Last May, I published an article called “Should I Be Content with My Singleness?” that began, “I am 33 and single. I have wanted to be married for as long as I can remember.” The gist of the piece was that sometimes God gives us desires that won’t be fulfilled in this life. Living with those unmet desires allows us to embody a picture of the church, the bride of Christ, who waits for her bridegroom without knowing when he will return.
The piece was a culmination of years of wrestling with my singleness. As I increasingly suspected that it would be lifelong, I grew hopeful that I could nevertheless be a living metaphor of the church waiting for her bridegroom, recognizing that I might be one of those mentioned in Hebrews 11:13 who “died in faith, not having received the things promised, but having seen them and greeted them from afar.”
I knew that God could provide me with a husband, even though there was absolutely no prospect on the horizon. I wrote in the article,
If God ever gives me a husband, I will live out this picture of rejoicing in the long-awaited bridegroom. We’ll have a wedding feast, which will foreshadow the marriage supper of the Lamb (Rev. 19). The purpose in my season of singleness will be obvious to everyone who shares in my rejoicing; it was to make the consummation all the sweeter.
When I wrote those words, although I knew that it could happen, I didn’t think that it would. I am very happy to be wrong.
On May 23, 2014, the day after my article was published, I received an email from a pastor in Manhattan. He didn’t hit on me, he just thanked me for the article. A quick Google search revealed that he was single, originally from London, a Jewish Christian, and, not incidentally, quite handsome. I was intrigued. I wrote back, and we started corresponding. After a week of emailing, he suggested that we Skype. We talked for a couple of hours that first Skype, and at the end of our conversation, he asked in his elegant British accent if he could fly down to Alabama and take me on a date.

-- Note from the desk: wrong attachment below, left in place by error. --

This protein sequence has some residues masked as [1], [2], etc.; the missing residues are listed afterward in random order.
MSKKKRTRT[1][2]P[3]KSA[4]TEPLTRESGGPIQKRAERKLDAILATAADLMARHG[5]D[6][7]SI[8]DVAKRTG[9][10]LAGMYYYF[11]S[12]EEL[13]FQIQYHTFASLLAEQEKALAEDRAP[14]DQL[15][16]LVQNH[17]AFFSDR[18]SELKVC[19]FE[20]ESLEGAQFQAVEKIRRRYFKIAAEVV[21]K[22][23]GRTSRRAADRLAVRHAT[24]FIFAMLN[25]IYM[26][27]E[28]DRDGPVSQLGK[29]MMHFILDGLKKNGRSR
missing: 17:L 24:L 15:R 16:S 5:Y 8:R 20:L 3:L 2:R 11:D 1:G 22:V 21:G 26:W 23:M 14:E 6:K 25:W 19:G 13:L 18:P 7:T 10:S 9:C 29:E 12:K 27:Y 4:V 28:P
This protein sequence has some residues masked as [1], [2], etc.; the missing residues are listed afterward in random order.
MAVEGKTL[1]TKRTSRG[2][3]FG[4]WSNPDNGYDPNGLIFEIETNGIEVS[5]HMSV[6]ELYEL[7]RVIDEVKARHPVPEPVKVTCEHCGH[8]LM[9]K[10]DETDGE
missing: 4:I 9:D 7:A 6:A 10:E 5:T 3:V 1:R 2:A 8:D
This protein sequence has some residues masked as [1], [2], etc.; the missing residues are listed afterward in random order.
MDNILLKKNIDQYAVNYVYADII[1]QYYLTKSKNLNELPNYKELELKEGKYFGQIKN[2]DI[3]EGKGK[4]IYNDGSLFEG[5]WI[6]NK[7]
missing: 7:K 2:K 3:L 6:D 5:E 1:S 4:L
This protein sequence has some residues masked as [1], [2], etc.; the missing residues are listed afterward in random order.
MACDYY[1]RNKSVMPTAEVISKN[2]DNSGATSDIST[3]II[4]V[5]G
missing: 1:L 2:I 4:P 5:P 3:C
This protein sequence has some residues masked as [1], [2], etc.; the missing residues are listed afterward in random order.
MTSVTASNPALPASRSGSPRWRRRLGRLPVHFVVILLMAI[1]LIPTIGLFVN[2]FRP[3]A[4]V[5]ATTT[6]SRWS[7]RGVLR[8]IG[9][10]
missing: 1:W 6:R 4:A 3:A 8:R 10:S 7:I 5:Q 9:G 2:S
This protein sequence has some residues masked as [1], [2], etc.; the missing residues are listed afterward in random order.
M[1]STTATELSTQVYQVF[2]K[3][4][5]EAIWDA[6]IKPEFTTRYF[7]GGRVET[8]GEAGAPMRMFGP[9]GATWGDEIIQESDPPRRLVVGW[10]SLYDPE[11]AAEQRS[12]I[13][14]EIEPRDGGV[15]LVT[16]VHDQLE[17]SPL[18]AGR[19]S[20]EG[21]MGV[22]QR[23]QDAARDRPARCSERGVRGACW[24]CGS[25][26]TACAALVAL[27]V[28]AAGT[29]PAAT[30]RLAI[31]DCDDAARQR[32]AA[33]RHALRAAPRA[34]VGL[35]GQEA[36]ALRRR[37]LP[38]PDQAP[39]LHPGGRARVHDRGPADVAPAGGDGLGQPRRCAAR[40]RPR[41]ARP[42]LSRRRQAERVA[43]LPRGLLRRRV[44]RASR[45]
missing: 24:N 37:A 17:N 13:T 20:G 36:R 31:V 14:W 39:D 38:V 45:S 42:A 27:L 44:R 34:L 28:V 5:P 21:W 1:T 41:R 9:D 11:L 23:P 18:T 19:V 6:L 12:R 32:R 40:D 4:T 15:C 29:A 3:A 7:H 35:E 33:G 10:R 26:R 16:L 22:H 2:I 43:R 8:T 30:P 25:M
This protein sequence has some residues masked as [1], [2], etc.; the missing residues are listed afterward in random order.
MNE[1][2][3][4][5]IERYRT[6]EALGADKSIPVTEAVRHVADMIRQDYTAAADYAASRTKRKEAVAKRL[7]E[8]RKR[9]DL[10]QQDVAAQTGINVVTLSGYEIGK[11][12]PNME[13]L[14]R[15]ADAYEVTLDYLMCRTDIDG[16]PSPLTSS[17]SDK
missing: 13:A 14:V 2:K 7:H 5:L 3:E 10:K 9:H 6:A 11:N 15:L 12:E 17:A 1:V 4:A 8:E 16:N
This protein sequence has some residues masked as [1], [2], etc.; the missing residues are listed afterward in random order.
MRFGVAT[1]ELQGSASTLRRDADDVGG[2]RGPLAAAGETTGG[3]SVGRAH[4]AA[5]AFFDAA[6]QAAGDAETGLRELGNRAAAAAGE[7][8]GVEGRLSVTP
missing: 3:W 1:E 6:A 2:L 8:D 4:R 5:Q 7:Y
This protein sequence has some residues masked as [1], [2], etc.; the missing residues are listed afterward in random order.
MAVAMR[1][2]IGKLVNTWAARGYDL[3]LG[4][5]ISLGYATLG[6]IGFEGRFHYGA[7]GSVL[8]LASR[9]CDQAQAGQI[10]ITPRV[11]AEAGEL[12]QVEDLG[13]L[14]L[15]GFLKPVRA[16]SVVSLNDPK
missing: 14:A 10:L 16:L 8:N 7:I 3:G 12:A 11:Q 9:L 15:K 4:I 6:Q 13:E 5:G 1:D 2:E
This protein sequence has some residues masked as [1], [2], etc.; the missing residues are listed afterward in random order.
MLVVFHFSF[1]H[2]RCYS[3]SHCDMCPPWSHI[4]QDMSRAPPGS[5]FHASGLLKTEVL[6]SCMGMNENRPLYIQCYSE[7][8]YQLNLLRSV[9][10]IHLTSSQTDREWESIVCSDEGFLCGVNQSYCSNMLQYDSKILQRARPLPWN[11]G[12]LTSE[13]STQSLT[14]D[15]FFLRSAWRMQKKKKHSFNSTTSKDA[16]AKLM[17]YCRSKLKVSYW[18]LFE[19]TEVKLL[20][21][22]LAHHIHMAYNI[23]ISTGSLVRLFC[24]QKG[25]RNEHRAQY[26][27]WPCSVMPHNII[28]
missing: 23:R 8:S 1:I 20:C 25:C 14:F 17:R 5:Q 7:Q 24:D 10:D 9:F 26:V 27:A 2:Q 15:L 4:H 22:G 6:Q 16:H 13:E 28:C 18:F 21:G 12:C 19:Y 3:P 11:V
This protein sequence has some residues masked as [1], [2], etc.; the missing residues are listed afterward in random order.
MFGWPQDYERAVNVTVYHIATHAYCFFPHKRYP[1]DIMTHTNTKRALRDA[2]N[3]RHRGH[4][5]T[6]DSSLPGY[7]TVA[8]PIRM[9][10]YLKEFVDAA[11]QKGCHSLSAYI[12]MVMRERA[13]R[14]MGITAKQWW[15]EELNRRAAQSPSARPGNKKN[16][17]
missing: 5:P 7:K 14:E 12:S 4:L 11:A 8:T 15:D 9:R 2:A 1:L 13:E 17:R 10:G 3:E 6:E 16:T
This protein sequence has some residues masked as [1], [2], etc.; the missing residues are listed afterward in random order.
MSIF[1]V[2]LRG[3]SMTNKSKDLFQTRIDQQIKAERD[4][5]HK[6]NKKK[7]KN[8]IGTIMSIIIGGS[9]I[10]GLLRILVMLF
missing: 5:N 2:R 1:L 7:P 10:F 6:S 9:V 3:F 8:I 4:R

On Thanksgiving Day, Bernard Nicholas Howard asked me to marry him. We were on a screened-in porch at my great-grandparents’ farm. Somehow this tall, dashing British pastor had found his way to me in Alabama and ended my wait for a bridegroom. We are eagerly awaiting our wedding on May 23, a year after he first wrote to me. Our friends and family will feast with us. The wait—for him 39 years, for me 34—has made finding each other even sweeter.
Mission accomplished, right? Wrong. Marriage was not the object of my article, and my singleness wasn’t a problem to be solved. The object of my life is to glorify God and enjoy him forever. Singleness gave me opportunities to live for God’s glory. As a single woman longing for marriage, I lived as a picture of the way the church should wait in hope for the return of Christ. As a married woman loving my husband, I hope to live as a faithful picture of the church submitting to the headship of Christ.
It felt like my situation turned on a dime. I woke up one morning with no marital prospects, and I went to bed wondering about a handsome British preacher. My life will never be the same.
Your life could change in a blink of an eye. I’m not talking about meeting the love of your life; I’m talking about meeting the one who loved you and gave himself up for you, who went away and promised to come again. Jesus Christ may return at any moment. No one knows the day or hour, so we must always watch and pray. When the wait gets long, you may start to think he’s not coming. But one day, he will appear. Amen. Come, Lord Jesus.